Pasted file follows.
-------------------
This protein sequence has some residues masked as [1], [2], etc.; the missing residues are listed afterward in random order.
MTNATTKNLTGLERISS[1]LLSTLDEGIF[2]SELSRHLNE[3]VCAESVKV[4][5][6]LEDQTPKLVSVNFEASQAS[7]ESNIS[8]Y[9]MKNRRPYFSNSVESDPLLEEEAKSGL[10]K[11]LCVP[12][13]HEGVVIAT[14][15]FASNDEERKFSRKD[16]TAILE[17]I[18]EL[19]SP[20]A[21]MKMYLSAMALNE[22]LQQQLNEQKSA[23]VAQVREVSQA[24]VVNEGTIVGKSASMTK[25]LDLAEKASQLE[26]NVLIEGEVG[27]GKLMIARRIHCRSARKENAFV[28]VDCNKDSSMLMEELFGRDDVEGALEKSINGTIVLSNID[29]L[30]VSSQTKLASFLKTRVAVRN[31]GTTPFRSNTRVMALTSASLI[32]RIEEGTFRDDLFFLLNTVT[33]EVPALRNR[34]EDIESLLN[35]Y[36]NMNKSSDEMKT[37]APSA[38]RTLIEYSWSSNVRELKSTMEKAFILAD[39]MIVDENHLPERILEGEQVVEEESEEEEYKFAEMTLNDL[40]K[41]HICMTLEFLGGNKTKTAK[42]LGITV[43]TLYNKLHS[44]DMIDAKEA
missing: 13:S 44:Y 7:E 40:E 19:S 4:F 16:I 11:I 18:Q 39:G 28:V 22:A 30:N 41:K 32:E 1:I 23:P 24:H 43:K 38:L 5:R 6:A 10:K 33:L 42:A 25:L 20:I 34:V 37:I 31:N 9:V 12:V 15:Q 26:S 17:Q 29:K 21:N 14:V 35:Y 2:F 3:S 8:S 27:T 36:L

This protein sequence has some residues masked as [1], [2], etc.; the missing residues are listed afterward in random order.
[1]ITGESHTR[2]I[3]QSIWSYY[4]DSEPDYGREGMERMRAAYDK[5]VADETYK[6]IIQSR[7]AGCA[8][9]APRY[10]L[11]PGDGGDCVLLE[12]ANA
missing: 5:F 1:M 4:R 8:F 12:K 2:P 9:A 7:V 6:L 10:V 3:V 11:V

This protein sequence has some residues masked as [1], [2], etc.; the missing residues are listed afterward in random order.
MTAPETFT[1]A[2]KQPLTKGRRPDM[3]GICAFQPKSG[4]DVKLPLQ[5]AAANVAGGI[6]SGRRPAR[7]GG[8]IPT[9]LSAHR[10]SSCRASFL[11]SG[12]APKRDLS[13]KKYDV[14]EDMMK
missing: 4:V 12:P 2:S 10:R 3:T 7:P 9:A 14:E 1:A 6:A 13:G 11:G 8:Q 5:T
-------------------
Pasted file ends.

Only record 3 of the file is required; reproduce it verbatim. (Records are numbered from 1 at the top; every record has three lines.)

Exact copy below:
This protein sequence has some residues masked as [1], [2], etc.; the missing residues are listed afterward in random order.
MTAPETFT[1]A[2]KQPLTKGRRPDM[3]GICAFQPKSG[4]DVKLPLQ[5]AAANVAGGI[6]SGRRPAR[7]GG[8]IPT[9]LSAHR[10]SSCRASFL[11]SG[12]APKRDLS[13]KKYDV[14]EDMMK
missing: 4:V 12:P 2:S 10:R 3:T 7:P 9:A 14:E 1:A 6:A 13:G 11:G 8:Q 5:T